o They found him guilty and sentenced him to 80 days in jail.
 France went to the Permanent Court of International Justice (P.C.I.J.) and argued that
Turkey did not have jurisdiction to try the French officers, because they were on a
French boat in international waters at the time of the accident.
o Turkey argued that since their nationals were killed, they had jurisdiction to
try those responsible for the deaths.
o France argued that as a matter of customary international law, the flag of
the vessel (in this case France) has exclusive jurisdiction.
 The PCIJ found that Turkey did have the right to try the French sailors.
o The PCIJ basically found that since the two ships were involved in the same
accident, that both countries had concurrent jurisdiction over the accident.
o The PCIJ found that customary international law gave France jurisdiction,
but it didn't give them exclusive jurisdiction.
 "Under international law, everything that isn't prohibited is
permitted."
 This case led to the Lotus Principle (aka the Lotus Approach), which says that
sovereign states may act in any way they wish so long as they do not contravene an
explicit prohibition.
o The Lotus Principle was later overruled by the 1958 High Seas
Convention.
 Article 11(1) says that only the flag State or the State of which
the alleged offender was a national has jurisdiction over sailors
regarding incidents occurring in high seas.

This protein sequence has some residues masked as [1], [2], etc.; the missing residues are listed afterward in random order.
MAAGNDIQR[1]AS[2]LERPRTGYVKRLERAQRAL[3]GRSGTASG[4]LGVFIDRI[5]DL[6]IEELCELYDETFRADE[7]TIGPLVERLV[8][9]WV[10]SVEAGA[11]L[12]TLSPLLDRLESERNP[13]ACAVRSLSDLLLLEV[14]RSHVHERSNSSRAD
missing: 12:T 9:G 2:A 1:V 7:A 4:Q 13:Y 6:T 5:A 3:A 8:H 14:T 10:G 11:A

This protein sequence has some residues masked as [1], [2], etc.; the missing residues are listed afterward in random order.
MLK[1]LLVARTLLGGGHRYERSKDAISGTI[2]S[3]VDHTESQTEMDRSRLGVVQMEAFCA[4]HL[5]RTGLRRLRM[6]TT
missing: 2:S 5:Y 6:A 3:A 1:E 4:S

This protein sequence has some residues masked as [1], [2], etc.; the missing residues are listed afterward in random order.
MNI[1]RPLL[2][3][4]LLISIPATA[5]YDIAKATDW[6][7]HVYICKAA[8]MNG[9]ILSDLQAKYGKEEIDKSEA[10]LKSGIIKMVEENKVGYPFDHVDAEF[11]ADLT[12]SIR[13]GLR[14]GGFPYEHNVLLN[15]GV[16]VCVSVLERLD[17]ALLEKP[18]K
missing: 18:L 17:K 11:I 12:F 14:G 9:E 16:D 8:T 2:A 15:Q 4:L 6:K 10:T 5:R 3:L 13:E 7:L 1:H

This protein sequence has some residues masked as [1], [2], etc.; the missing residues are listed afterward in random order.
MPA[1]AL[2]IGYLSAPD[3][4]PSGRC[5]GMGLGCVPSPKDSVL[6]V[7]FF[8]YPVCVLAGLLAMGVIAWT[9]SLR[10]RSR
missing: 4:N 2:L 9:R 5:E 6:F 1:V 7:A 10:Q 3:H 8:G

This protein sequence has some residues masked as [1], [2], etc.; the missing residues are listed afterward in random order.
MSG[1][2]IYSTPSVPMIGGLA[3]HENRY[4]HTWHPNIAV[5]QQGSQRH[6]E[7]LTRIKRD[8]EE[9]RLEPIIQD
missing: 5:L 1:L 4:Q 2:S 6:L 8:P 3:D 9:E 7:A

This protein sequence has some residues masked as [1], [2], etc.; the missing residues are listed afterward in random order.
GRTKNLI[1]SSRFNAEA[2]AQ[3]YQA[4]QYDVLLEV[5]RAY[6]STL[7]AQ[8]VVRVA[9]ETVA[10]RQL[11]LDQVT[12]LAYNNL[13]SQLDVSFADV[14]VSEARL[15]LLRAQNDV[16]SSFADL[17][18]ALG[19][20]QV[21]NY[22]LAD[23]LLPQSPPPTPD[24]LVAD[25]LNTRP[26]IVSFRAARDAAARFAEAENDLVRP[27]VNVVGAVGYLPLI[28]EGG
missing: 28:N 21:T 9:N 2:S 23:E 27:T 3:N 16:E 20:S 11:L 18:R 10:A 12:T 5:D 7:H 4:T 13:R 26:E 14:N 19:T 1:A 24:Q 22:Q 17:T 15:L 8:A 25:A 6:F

Such a view would only be committed by a French national. demanding the release of Demons or the transfer of his case to the French Courts. it leaves them in this respect a wide measure of discretion. This discretion left to States by international law explains the great variety of rules which they have been able to adopt without . it allowed States to do so in certain The Court’s Decision: specific cases. Year of the decision: 1927. should Turkey pay compensation to tenable if international law contained a general prohibition to States to extend the application France? of their laws and the jurisdiction of their courts to persons. which is only limited in Relevant Findings of the Court: certain cases by prohibitive rules. Victims were Turkish nationals and the alleged offender was French. “Now the first and foremost restriction imposed by international law upon a State is that – failing the existence of a permissive rule to the contrary – it may not exercise its power in any form in A collision occurred on the high seas between a French vessel – Lotus – and a Turkish vessel – the territory of another State. Could Turkey exercise its jurisdiction over the French national under international law? Facts of the Case: existing rule of international law or is the mere absence of a prohibition preventing the exercise of jurisdiction enough? The first principle of the Lotus case said that jurisdiction is territorial: A State cannot exercise its jurisdiction outside its territory unless an international treaty or customary law permits it to do so. and Did Turkey violate international law when Turkish courts exercised jurisdiction over a crime in which it cannot rely on some permissive rule of international law. This is what we called the first Lotus Principle. in respect of any case which relates to acts which have taken place abroad. But this is certainly not the case under international law as it stands at present. the officer on watch of the Lotus (Demons). and the captain of the Turkish ship were charged with manslaughter. did not violate international law.LOTUS CASE (SUMMARY) Establishing Jurisdiction: Does Turkey need to support its assertion of jurisdiction using an Name of the Case: The Lotus Case (France vs Turkey). Overview: A collision occurred on the high seas between a French vessel and a Turkish vessel. and if. Demons. property and acts outside their territory. every State remains free to adopt the principles which it regards as best and most suitable. even if there is no specific rule of international law permitting it to do so. In these instances. on any matter. which is only limited by the prohibitive rules of international law. States have a wide measure of discretion. a State may exercise its jurisdiction. it cannot be Boz-Kourt. and Court: PCIJ. Far from laying down a general prohibition to the effect that States may not extend the Turkey. Questions before the Court: The second principle of the Lotus case: Within its territory. Turkey and France agreed to refer this dispute on the jurisdiction to the Permanent Court of International Justice (PCIJ). follow that international law prohibits a State from exercising jurisdiction in its own territory. application of their laws and the jurisdiction of their courts to persons. was sentenced to 80 days of imprisonment and a fine. by instituting criminal proceedings against Demons. property and acts outside their territory. “It does not. The French government protested. as an exception to this general prohibition. as regards other cases. In Turkey. The Boz-Kourt sank and killed eight Turkish nationals on board the Turkish vessel. outside Turkey? If yes.” (para 45) Lotus. In this sense jurisdiction is certainly territorial. a French national. however. exercised by a State outside its territory except by virtue of a permissive rule derived from The 10 survivors of the Boz-Kourt (including its captain) were taken to Turkey on board the international custom or from a convention.